Municipalities for Energy Efficiency
This project is completed. The project strengthened municipal capacity in energy efficiency in three municipalities in Latvia, Poland and Germany and raised awareness of the issue in the regions.
Germany, Latvia, Poland
11/20 - 12/22
General public, Private sector, Local governments
In the Baltic Sea Region (BSR), municipalities differ significantly regarding energy efficiency and the share of renewable energy. In some municipalities, like Bordesholm in Germany, electricity from renewable sources accounts for 80 percent of the energy mix. Municipalities located on the Polish and Latvian coastline are still at the starting point of both making best use of renewable energy sources and developing municipal energy efficiency capacity.
The project enabled the exchange of knowledge and transfer of competences between the participating municipalities in order to increase energy efficiency and raise awareness on this issue. The project enabled the exchange of knowledge and transfer of competences between the participating municipalities in order to increase energy efficiency and raise awareness on this issue. To measure success, the project organised an energy saving competition between the participating institutions. In addition, the project made it clear to citizens that climate protection depends on their personal behaviour. Therefore, other key elements of the project included knowledge sharing through workshops and training sessions, as well as conferences to inform entrepreneurs, educational institutions and the general public on how to make their lifestyles more sustainable.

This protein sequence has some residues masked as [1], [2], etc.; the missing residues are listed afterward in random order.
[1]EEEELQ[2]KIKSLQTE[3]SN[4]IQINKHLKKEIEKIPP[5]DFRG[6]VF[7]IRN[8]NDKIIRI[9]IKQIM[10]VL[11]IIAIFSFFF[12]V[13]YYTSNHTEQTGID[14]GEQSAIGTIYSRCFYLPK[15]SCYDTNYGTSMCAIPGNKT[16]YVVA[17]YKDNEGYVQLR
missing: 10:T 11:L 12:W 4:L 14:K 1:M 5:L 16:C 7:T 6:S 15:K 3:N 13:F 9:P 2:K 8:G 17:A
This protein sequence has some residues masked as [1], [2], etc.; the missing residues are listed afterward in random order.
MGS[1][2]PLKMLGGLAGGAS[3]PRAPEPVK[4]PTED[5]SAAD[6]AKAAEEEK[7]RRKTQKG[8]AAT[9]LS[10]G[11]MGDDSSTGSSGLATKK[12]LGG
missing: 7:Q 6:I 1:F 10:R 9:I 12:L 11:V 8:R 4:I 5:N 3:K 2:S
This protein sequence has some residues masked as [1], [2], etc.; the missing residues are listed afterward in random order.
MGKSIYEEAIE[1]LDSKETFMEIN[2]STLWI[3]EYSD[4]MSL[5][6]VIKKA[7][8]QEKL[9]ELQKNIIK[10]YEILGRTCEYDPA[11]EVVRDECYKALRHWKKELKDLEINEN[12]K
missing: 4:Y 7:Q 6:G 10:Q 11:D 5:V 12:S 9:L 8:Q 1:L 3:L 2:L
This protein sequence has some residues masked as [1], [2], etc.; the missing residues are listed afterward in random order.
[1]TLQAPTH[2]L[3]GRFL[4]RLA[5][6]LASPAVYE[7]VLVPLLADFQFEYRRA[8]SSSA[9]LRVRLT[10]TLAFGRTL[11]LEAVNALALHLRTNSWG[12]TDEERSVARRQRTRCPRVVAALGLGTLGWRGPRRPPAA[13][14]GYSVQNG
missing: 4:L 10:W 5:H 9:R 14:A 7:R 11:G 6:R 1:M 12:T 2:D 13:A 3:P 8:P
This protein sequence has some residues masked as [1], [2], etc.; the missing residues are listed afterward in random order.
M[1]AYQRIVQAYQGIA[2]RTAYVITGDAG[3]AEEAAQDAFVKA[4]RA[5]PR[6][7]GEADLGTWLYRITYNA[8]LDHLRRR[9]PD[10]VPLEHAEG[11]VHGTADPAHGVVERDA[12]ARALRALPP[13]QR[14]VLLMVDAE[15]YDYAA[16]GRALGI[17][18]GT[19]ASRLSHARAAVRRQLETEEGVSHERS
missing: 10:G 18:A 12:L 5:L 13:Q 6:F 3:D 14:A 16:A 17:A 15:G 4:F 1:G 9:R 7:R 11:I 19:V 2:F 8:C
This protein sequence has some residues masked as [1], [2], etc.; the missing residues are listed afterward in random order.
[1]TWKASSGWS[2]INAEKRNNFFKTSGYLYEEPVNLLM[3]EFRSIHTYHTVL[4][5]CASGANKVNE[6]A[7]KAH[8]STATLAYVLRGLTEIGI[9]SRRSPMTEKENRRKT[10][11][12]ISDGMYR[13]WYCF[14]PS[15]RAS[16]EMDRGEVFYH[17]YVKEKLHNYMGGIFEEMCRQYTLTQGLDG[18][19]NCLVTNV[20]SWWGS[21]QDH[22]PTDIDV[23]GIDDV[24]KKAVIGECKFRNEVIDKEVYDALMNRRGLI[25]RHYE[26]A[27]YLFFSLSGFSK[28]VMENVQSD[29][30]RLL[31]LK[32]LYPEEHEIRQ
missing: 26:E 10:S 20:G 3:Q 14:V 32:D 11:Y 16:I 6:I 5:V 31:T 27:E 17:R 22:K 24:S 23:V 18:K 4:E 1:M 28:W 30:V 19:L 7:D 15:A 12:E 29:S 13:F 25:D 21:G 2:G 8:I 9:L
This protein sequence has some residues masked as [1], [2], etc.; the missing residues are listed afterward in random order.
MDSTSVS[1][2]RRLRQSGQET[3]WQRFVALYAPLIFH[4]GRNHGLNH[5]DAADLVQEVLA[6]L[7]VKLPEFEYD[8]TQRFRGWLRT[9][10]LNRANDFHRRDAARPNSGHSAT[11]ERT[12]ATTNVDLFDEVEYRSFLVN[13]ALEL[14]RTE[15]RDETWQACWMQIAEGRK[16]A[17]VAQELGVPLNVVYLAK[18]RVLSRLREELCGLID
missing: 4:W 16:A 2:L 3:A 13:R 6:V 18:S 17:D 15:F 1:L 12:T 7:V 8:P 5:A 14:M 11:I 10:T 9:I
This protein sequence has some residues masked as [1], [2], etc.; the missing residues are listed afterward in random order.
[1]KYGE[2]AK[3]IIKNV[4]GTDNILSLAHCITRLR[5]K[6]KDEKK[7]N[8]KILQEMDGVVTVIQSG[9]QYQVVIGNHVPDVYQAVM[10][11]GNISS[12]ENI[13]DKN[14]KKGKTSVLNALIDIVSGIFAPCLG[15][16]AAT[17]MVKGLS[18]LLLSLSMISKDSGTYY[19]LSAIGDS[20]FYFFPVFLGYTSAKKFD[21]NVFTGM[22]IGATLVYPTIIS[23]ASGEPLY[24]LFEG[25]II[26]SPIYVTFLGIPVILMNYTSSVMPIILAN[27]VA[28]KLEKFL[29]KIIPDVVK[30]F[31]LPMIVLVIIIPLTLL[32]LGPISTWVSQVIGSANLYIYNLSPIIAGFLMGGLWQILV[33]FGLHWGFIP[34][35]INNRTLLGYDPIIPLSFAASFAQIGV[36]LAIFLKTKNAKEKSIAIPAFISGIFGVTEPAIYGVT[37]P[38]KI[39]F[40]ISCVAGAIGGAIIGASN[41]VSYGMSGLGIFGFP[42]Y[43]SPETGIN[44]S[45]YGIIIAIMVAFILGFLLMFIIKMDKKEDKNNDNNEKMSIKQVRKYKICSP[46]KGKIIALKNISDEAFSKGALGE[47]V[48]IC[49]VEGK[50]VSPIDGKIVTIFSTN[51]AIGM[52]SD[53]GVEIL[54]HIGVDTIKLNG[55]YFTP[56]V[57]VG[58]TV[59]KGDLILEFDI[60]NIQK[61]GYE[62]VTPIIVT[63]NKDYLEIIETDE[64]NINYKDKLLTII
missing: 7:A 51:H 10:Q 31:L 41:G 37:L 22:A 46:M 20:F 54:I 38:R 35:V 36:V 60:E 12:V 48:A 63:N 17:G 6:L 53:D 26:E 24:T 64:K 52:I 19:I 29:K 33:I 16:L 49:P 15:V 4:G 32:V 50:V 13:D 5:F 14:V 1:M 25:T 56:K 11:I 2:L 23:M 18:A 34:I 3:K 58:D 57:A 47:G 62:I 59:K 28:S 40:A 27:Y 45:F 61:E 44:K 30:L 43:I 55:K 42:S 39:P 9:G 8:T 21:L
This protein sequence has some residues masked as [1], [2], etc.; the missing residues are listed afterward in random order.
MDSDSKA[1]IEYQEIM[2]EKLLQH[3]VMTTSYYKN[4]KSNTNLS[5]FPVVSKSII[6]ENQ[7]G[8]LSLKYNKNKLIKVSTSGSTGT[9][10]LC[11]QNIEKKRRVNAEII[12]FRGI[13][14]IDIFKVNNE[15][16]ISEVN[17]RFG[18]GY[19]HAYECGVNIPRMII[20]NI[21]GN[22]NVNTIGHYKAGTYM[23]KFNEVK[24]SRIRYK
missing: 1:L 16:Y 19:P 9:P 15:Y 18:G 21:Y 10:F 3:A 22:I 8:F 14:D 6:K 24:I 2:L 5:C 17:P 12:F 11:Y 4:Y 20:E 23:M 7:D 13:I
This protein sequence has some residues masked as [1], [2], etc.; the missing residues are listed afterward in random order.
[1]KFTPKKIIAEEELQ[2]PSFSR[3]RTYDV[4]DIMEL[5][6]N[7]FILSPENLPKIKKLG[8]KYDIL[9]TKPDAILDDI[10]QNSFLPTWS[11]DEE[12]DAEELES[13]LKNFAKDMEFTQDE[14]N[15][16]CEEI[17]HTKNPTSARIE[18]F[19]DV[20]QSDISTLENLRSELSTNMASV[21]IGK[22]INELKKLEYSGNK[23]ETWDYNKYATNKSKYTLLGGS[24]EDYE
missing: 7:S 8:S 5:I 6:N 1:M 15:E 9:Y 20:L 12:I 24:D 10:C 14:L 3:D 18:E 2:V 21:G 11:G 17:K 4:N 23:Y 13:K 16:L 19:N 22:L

Although the 60,000 inhabitants of the partner municipalities are the direct beneficiaries of the project, the results of the project are made available to other municipalities on the websites of the participating municipalities.
Through educational and awareness-raising activities (energy days in schools, energy weeks in the three municipalities), the project reached around 3800 mostly young people. The educational activities in all three partner communities were very diverse and included both informative lessons and practical activities (e.g. conducting experiments on alternative energy sources; art competitions, quizzes, planting trees (“oxygen factories”); conducting simple “energy audits” of public and private buildings, preparing recommendations for practical measures to reduce energy consumption). Investing in the youngest generation is an opportunity to reach out to their families as well, to achieve measurable results and to awaken their ecological awareness that will accompany them in their adult lives.